Megan McArdle’s excellent post on the problems with the various bailout plans makes a point that I’ve been meaning to get around to:
Bailing out home gamblers by freezing their mortgage rates, extending their loan terms, or otherwise forcing the banks to give them free money, will teach them the same thing we are trying hard not to teach Wall Street: if you gamble big enough, Uncle Sam will pick up your losses. Moreover, it’s not exactly the cleverest idea to levy a huge regulatory taking on an industry that’s already really shaky, and threatening to take the rest of us down with it in the event of a collapse.
Any bailout should not aim to help either homeowners or lenders for their own sake–we are helping them because if we don’t, the rest of us will suffer more than the cost of the bailout. The health of the Fort Meyer housing market is not the proper province of the federal government, no matter how distressing the locals may find it.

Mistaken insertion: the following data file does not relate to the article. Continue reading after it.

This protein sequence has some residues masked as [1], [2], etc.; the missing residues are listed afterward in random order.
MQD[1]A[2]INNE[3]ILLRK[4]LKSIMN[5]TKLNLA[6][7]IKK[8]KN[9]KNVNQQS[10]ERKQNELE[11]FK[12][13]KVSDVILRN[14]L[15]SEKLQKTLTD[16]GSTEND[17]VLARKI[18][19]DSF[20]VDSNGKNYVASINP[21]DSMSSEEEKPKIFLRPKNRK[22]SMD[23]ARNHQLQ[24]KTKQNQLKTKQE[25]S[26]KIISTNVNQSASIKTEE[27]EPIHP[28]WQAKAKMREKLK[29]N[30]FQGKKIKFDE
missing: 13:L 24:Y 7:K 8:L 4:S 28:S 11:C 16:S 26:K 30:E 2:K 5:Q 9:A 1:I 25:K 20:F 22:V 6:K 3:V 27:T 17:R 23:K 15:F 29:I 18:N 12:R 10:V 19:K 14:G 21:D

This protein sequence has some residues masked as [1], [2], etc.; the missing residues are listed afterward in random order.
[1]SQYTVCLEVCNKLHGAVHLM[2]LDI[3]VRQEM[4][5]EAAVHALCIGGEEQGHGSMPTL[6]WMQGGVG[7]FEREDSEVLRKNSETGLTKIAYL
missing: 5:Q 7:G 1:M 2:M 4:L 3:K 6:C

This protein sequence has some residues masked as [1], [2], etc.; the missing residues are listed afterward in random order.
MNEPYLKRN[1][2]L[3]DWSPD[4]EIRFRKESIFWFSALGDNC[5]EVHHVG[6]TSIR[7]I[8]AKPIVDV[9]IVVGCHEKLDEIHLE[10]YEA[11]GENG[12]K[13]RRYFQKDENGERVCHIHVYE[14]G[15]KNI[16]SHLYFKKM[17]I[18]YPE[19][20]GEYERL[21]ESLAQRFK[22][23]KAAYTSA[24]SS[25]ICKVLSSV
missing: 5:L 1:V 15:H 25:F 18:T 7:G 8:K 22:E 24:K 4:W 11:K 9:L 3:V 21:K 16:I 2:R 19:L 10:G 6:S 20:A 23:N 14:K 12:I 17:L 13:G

Exactly right. There has been quite a lot of talk, not all of it uncritical, about the moral hazards (def.) that attend to bailing out companies that have been brought down by their own stupidity – or, for that matter, by the smartness of others or even sheer chance. If failures aren’t followed by sufficiently serious consequences, there’s that much less motivation not to repeat them.
But the point Megan is making here is that the same thing applies to irresponsible homeowners, too: any bailout plan that focuses on
giving free money providing financial relief to people who are struggling to pay their mortgages will be one that relieves Main Street of need to face the consequences of its failures in very much the same sorts of ways that everyone is complaining about in the push to bail out Wall Street. That’s not to say that this absolutely shouldn’t be done if the need is really there – though what exactly that need would come to is of course a crucial issue. But we’ve all (or nearly all, at least) taken part in the sorts of foolish decisions that got our economy into this mess, and taking money from homeowners who lived within their means to give to those who didn’t is no less problematic than showering taxpayer dollars on the Lower East Side.